The charter school movement is not going to produce 100 percent high-performing schools … but the ability to have accountability, where if the charter school is not performing, that it’s much easier to say, "Hey, you were given this charter, here’s this contract that says you were going to deliver these things. You did not deliver these things; therefore we have to shake it up or we have to close you down." That model across the country has served the charter school movement very well. And we’re starting to see that 90 percent in certain schools across the nation, in very socioeconomically challenged environments, that 90 percent are graduating from high school ready for college.
Some of the things that you can’t measure by test scores. … You will find through culture-based schools, through Hawaiian culture-based school or whatever, that you will take a child that was five, six, seven years behind in reading that improves in one year alone by three or four grades. And in some cases where these kids didn’t even want to go to school … now not only are they learning and doing well but they’re going to school and they’re liking it.
Q: Why is the performance of charter schools so uneven? Is it that there’s not enough follow-through, that once you get your charter they tend not to circle back and check up on you?
A: What we’re learning across the nation is that you have the great examples of boards that know what they’re doing, and some boards — they’re all volunteer boards — they actually don’t have training on how to be a board member. … Our hope is to make sure that we will develop a system that will help offer good, solid training for the board members … and make sure our schools and their executive directors all know that it’s a very important job. … (They) should be asking the questions, "Here is the charter: How are we doing? Where are the test scores? How will we improve?"
Q: How did you get to this job?
A: I’ve worked really closely with the charter school movement as a whole, first being a parent board member at Voyager Public Charter School, and then being elected, and through that being a part of the Legislature, just really advocating for charter schools.
Q: So when you were first elected to the House, your charter-school involvement provided the grounding for your political career?
A: It was definitely from this grounding. We were choosing a school for my daughter to go to … (and) as we were looking we found Voyager Public Charter School, and we learned what a charter school was.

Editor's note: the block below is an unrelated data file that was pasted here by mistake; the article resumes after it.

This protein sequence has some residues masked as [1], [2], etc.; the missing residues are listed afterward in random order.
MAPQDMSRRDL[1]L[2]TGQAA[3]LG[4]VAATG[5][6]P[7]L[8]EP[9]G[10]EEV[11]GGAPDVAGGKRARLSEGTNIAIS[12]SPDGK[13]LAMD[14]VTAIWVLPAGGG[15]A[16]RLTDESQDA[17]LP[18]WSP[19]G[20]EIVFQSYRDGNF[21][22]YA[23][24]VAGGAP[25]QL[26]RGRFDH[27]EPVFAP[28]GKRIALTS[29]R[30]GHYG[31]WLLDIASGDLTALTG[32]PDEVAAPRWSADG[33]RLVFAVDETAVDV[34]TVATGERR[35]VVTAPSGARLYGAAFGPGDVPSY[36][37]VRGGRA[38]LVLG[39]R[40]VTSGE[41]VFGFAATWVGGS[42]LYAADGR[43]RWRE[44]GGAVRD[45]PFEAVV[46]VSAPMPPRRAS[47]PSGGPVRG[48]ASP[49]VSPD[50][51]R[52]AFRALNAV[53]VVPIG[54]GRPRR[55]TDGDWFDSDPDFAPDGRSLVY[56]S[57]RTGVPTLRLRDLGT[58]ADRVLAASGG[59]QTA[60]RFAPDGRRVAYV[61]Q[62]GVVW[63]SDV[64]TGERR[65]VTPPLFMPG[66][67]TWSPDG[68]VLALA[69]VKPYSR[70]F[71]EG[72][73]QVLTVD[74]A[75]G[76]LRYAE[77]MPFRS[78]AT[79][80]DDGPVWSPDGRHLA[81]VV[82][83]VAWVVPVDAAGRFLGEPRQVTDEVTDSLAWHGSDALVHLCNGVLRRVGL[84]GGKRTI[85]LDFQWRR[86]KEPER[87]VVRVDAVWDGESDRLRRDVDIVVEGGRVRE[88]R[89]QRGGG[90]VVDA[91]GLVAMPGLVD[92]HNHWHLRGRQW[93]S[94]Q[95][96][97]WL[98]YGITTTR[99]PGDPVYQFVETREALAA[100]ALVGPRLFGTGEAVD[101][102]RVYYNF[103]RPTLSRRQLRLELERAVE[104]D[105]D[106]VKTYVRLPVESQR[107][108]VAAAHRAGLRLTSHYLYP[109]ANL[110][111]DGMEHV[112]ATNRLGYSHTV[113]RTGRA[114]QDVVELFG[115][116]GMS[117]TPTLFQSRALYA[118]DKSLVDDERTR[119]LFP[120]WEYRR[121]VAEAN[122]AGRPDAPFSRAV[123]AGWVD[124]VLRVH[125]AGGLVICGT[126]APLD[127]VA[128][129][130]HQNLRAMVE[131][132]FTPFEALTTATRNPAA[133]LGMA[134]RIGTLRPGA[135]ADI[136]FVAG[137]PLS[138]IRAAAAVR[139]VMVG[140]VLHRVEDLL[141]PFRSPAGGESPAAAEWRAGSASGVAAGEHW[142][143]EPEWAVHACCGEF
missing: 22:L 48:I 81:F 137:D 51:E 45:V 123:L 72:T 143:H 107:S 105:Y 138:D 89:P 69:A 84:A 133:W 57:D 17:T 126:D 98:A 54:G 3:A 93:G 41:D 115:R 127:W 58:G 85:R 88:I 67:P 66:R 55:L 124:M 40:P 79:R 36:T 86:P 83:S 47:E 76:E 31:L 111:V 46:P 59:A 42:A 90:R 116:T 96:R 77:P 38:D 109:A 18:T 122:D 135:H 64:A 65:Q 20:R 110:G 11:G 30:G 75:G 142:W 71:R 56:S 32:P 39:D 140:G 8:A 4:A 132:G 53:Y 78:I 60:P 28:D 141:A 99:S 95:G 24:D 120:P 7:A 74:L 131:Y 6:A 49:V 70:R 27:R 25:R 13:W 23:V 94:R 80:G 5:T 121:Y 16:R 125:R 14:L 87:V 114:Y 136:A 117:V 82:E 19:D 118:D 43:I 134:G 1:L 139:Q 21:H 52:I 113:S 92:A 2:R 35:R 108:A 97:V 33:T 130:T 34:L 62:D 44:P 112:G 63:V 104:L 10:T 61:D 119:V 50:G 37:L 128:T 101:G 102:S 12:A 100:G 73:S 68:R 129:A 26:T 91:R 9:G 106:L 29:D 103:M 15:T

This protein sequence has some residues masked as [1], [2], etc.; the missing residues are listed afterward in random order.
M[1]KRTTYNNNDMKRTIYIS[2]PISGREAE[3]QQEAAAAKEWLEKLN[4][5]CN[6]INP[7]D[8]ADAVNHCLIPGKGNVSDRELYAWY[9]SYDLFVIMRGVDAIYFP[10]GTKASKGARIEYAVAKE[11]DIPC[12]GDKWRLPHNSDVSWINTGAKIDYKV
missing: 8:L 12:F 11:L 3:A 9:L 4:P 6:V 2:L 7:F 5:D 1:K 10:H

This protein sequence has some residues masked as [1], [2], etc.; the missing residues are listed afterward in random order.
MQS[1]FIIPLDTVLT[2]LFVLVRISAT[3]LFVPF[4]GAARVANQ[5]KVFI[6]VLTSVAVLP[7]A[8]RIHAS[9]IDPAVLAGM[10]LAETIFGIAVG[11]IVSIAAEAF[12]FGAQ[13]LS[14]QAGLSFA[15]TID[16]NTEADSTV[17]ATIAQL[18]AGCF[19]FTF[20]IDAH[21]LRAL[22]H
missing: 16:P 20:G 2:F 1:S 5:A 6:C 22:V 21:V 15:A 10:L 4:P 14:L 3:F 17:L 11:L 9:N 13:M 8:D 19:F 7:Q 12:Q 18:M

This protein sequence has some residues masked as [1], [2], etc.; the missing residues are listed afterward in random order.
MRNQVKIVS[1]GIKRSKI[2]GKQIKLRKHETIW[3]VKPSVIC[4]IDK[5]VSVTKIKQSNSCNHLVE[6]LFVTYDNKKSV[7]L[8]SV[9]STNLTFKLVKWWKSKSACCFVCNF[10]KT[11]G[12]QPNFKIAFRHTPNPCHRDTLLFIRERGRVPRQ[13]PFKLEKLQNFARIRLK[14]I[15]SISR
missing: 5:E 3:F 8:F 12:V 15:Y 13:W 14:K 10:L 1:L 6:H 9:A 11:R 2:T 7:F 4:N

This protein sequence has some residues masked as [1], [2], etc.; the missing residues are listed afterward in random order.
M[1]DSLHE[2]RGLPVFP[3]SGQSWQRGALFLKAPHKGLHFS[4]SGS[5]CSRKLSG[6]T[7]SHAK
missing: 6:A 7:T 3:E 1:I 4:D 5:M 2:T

Q: How far behind the curve is Hawaii in the charter school movement?
A: When you talk about our legislative laws as to how they rate charter school laws across the nation, our charter school law ranks, I believe, somewhere in the low 30s out of 40 states that have charter schools. So there’s a lot of areas where we could do improvement, and it seems like our legislators as well as our new governor and lieutenant governor are supportive of charter schools. We want to be able to support President Obama in his need to see charter schools across the nation, and really push the message of high-performing charter schools that are choices for parents in the public education system.
Q: What kind of improvements to the law would you be advocating in the coming legislative session?
A: The common thread is how might we be able to have equality of funding; the second would be, how can we support charter schools with facilities funding? … Currently as it stands these charter schools are operating within their per-pupil amount, which is just their operational funds, and they’re paying facilities costs out of that. … What happened last year just because of the overall economy: The charter schools took what was first given to them as a formula through the law, which ended up being $8,000-plus, I believe, per pupil … (and then) the funding went down to $5,363 per pupil. That’s a significant drop from the formula that was in the law.
Q: So charter schools suffered the same budget hit as other state programs due to the recession?
A: It was through the budget process. But I would argue that with that budget process, that the charter schools actually, in my opinion, have taken a much larger cut than any other department had to, or at least the Department of Education had to, per pupil. So a lot of the schools are on a very tight budget this year. And we hope to see that there’s a possibility for some emergency funding for these charter schools.
Q: To some extent, would you be like a public affairs person for the schools?
A: In some ways, because throughout the time that I’ve been a legislator it’s natural for me to talk about these charters because my passion has always been for education. Being a parent that needed to look for schools for my son and my daughter … we truly need to do everything that we can to give that child an opportunity at a quality education, no matter what socioeconomic background they come from. So I’m really passionate about that.